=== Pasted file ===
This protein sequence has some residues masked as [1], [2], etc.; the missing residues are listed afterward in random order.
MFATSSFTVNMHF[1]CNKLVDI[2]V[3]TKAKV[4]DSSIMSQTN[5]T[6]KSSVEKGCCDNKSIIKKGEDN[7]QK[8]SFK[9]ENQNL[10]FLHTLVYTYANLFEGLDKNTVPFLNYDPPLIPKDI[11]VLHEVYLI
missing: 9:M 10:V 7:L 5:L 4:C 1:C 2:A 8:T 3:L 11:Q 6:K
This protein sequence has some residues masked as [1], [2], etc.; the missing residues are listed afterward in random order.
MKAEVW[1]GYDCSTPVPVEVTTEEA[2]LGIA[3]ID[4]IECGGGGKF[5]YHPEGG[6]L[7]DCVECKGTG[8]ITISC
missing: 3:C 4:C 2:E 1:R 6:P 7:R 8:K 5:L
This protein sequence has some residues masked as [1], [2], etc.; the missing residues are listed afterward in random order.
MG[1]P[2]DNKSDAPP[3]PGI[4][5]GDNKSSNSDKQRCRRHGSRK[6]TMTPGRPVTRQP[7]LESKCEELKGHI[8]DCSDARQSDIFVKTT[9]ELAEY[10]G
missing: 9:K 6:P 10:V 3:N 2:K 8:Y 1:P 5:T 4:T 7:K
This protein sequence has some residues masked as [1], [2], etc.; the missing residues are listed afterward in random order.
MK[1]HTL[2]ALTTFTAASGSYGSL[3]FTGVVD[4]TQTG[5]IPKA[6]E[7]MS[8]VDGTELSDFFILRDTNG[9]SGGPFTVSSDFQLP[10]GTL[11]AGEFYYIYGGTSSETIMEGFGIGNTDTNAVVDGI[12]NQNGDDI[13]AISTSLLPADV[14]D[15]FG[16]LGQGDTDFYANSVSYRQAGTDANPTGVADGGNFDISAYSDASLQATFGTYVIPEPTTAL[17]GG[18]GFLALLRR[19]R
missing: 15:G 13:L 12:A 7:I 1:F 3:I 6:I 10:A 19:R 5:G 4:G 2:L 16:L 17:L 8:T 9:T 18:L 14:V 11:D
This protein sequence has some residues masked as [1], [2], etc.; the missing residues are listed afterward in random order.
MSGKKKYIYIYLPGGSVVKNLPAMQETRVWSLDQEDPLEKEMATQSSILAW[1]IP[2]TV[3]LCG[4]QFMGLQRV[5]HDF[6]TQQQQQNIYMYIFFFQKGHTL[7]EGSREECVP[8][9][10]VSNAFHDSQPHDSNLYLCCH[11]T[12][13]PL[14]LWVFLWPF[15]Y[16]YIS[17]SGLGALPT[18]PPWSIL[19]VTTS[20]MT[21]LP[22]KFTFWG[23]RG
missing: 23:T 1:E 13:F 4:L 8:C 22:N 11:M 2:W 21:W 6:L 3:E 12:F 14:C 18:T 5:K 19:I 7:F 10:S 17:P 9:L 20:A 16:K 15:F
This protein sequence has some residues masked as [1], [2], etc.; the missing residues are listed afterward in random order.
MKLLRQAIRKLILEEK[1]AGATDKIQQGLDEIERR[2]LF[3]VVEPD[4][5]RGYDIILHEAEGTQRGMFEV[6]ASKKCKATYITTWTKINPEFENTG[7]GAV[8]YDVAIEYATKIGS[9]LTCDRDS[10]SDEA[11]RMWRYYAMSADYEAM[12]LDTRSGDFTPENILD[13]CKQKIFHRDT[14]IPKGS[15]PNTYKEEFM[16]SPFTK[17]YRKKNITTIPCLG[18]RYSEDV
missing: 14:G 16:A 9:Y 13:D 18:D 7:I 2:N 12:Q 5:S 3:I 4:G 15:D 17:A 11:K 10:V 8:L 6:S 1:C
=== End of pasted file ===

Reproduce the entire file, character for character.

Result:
This protein sequence has some residues masked as [1], [2], etc.; the missing residues are listed afterward in random order.
MFATSSFTVNMHF[1]CNKLVDI[2]V[3]TKAKV[4]DSSIMSQTN[5]T[6]KSSVEKGCCDNKSIIKKGEDN[7]QK[8]SFK[9]ENQNL[10]FLHTLVYTYANLFEGLDKNTVPFLNYDPPLIPKDI[11]VLHEVYLI
missing: 9:M 10:V 7:L 5:L 4:C 1:C 2:A 8:T 3:L 11:Q 6:K
This protein sequence has some residues masked as [1], [2], etc.; the missing residues are listed afterward in random order.
MKAEVW[1]GYDCSTPVPVEVTTEEA[2]LGIA[3]ID[4]IECGGGGKF[5]YHPEGG[6]L[7]DCVECKGTG[8]ITISC
missing: 3:C 4:C 2:E 1:R 6:P 7:R 8:K 5:L
This protein sequence has some residues masked as [1], [2], etc.; the missing residues are listed afterward in random order.
MG[1]P[2]DNKSDAPP[3]PGI[4][5]GDNKSSNSDKQRCRRHGSRK[6]TMTPGRPVTRQP[7]LESKCEELKGHI[8]DCSDARQSDIFVKTT[9]ELAEY[10]G
missing: 9:K 6:P 10:V 3:N 2:K 8:Y 1:P 5:T 4:T 7:K
This protein sequence has some residues masked as [1], [2], etc.; the missing residues are listed afterward in random order.
MK[1]HTL[2]ALTTFTAASGSYGSL[3]FTGVVD[4]TQTG[5]IPKA[6]E[7]MS[8]VDGTELSDFFILRDTNG[9]SGGPFTVSSDFQLP[10]GTL[11]AGEFYYIYGGTSSETIMEGFGIGNTDTNAVVDGI[12]NQNGDDI[13]AISTSLLPADV[14]D[15]FG[16]LGQGDTDFYANSVSYRQAGTDANPTGVADGGNFDISAYSDASLQATFGTYVIPEPTTAL[17]GG[18]GFLALLRR[19]R
missing: 15:G 13:L 12:A 7:I 1:F 3:I 6:I 10:A 19:R 5:G 4:G 2:L 16:L 17:L 8:T 9:T 18:L 14:V 11:D
This protein sequence has some residues masked as [1], [2], etc.; the missing residues are listed afterward in random order.
MSGKKKYIYIYLPGGSVVKNLPAMQETRVWSLDQEDPLEKEMATQSSILAW[1]IP[2]TV[3]LCG[4]QFMGLQRV[5]HDF[6]TQQQQQNIYMYIFFFQKGHTL[7]EGSREECVP[8][9][10]VSNAFHDSQPHDSNLYLCCH[11]T[12][13]PL[14]LWVFLWPF[15]Y[16]YIS[17]SGLGALPT[18]PPWSIL[19]VTTS[20]MT[21]LP[22]KFTFWG[23]RG
missing: 23:T 1:E 13:F 4:L 8:C 22:N 11:M 2:W 21:W 6:L 3:E 12:F 14:C 18:T 5:K 19:I 7:F 10:S 17:P 9:L 20:A 16:K 15:F
This protein sequence has some residues masked as [1], [2], etc.; the missing residues are listed afterward in random order.
MKLLRQAIRKLILEEK[1]AGATDKIQQGLDEIERR[2]LF[3]VVEPD[4][5]RGYDIILHEAEGTQRGMFEV[6]ASKKCKATYITTWTKINPEFENTG[7]GAV[8]YDVAIEYATKIGS[9]LTCDRDS[10]SDEA[11]RMWRYYAMSADYEAM[12]LDTRSGDFTPENILD[13]CKQKIFHRDT[14]IPKGS[15]PNTYKEEFM[16]SPFTK[17]YRKKNITTIPCLG[18]RYSEDV
missing: 14:G 16:A 9:Y 13:D 18:D 7:I 2:N 12:Q 5:S 3:I 4:G 15:D 17:A 11:K 10:V 8:L 6:S 1:C